Brave says its Search uses its own index that ensures fully anonymous search. Brave also says it is transparent in how search results are ranked, which has been a point of contention with Google search and antitrust regulators all over the globe. Brave Search integrates with a privacy-preserving Brave browser on desktop and mobile for a mix of independence and privacy that currently is not offered.

“Brave Search is also introducing the industry’s first search independence metric, displaying the ratio of results coming exclusively from Brave’s index. It is derived privately using the user’s browser as we do not build user profiles. Users can check this aggregate metric to verify the independence of their results and see how results are powered by our own index, or if third-parties are being used for long tail results while we are still in the process of building our index. “

For example, Brave says its Search will typically be answering most queries, reflected by a high independence metric. However, for some features, like searching for images, Brave Search will fetch results from Microsoft Bing. Brave says this will not result in any tracking of users but will be reducing the independence metric.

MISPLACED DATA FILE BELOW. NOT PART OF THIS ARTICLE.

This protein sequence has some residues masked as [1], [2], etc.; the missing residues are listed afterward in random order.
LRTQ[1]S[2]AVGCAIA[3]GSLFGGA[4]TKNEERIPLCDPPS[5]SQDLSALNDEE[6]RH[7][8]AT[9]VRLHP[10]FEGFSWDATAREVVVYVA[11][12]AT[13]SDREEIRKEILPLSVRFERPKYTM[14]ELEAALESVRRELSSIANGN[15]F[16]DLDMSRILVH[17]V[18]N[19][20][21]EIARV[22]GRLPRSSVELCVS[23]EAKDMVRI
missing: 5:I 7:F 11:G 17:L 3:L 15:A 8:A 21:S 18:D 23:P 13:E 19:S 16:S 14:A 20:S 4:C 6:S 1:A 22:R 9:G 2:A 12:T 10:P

According to Brave transparency is a key principle and “there will also be a global independence metric for Brave Search across all searches, which we will make publicly available to show how we are progressing towards complete independence.”

Brave Search Independence Metric

“In order to present a true independent alternative to big tech, Brave decided to build its own index rather than rent it from Google or Microsoft”


“In order to present a true independent alternative to big tech, Brave decided to build its own index rather than rent it from Google or Microsoft, as other smaller search engines are currently doing.”

Brave also says Brave Search includes anonymized contributions from the community, that its says improves and refines results. Brave may not be able to handle al queries currently like image search and their “results are not relevant enough yet, and in those cases we are using APIs until we are able to expand our index. The Brave Search independence metric is a progress bar, and our goal is to achieve greater independence and better quality without compromising the privacy of our users.”

Brave will eventually display ads but will not during its beta phase and will “offer options for both ad-free paid search and ad-supported free search later.” Brave even plans to bring “private ads with BAT revenue share to search” like they have on their Brave browser.

Who’s going to try Brave Search in their browser and who is going to go all in with the complete experience with Brave Search on Brave browser? Let us know in the comments below.